Castle Stuart began the week writhing uncomfortably under lashes of criticism, following two stagings of the Scottish Open that had not quite convinced.
By Sunday, the Inverness links was basking in the afterglow of some glorious Highland sunshine after a job well done.
Grey clouds and blustery squalls had replaced the earlier fine weather by the end of the tournament, but Phil Mickelson's Hollywood smile lit up the gloaming.
And a hugely popular winner was the perfect way to end the good four days the event needed.
With the warm, calm conditions gone, we were denied another Scottish duel in the sun.
The wind was telling as it added some bite to the previously pushover par fives, but never strong enough to unseat the cap of Scotland's First Minister Alex Salmond, who followed the final group with all the enthusiasm of a giddy schoolboy.
Let's just call
Mickelson's brief play-off with Branden Grace
the battle of the breeze.
The great weather was not just a boon for ice cream vendors, it helped entice an improved crowd of 65,528 through the gates during the tournament.
And the television audience was expanded to the other side of the Atlantic as NBC covered the action from Saturday and Sunday - the first time a regular European Tour event has been broadcast live by a major US network.
Castle Stuart suffered from torrential rain in 2011
Mickelson's triumph must have made that arrangement all the sweeter for American viewers, although there were several entertaining sub-plots to keep all fans engrossed.
Henrik Stenson provided a box-office final-group partner for the four-time major winner, while Grace headlined a cast of little-known players, including JB Hansen, who recovered from a nine at the second hole on Sunday to lead briefly, and Scotland's own
Chris Doak, who was in front at the halfway stage.
Martin Laird also found form on the links to finish fifth and lift hopes of a home winner of the Open at Muirfield next week.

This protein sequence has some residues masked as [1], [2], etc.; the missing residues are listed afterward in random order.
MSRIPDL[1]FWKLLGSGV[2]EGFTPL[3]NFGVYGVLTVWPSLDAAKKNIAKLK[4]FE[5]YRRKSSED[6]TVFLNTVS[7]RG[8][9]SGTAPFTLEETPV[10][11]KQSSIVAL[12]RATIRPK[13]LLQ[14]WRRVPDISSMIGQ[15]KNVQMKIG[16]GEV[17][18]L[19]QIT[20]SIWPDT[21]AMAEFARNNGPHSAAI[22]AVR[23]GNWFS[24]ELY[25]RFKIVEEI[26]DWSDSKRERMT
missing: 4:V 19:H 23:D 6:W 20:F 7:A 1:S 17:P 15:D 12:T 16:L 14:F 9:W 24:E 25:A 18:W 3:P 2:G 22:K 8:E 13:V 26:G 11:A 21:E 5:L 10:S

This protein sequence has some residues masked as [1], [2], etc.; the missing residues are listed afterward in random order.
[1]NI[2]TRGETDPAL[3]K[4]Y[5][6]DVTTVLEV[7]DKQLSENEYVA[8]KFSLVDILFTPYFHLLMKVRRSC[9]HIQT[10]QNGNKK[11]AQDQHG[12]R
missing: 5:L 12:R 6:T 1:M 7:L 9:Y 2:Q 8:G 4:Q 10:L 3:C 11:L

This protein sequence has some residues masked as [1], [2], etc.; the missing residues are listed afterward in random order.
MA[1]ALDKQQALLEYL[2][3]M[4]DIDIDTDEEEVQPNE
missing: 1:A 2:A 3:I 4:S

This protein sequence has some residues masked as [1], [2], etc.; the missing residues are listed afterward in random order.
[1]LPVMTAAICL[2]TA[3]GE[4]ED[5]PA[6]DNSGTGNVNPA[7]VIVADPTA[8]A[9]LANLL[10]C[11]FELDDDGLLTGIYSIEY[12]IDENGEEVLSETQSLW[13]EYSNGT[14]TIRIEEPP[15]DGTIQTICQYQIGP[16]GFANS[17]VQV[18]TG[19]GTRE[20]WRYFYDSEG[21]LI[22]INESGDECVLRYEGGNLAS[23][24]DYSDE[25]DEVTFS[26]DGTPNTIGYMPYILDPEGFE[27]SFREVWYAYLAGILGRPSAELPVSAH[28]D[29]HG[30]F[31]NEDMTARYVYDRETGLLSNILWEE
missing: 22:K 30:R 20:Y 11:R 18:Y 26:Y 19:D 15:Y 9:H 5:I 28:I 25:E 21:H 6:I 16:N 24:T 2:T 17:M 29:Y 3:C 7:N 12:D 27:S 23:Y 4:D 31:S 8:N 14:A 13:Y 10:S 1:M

Torrential rain and landslides on the course marred Castle Stuart's Scottish Open bow in 2011,
with the event shortened to 54 holes.
Last year also ended with a play-off
but did not have the same stellar names involved down the home straight.
Much was made of the fact only two of the world's top 25 were present this week and Graeme McDowell put the boot in further by suggesting the event had
"lost its prestige".
That 117 players from a field of 156 were under par on day one, with the cut coming at four under, possibly vindicated the oft-repeated assertion the course was not a stern enough test ahead of Open.
However, it did send the last two holders of the Claret Jug home early, with Ernie Els and Darren Clarke falling below the cut line, and only five men managed sub-70 rounds in Sunday's wind.
McDowell has since apologised to the sponsors and indicated he is keen to play next year at Royal Aberdeen, where the NBC cameras will be again.
The Inverness tourist board will have been thrilled that overseas viewers were able to see the spectacular Moray Firth setting in all of its glory.
And they have cause to be further delighted since
the Scottish Open will be back soon.
On Saturday, the sponsors and the Scottish Government announced a
new commitment to the event
through to 2017, with the Highlands to play host again - most likely in 2016.
On this showing, another crack at the Scottish Open is well deserved for Castle Stuart.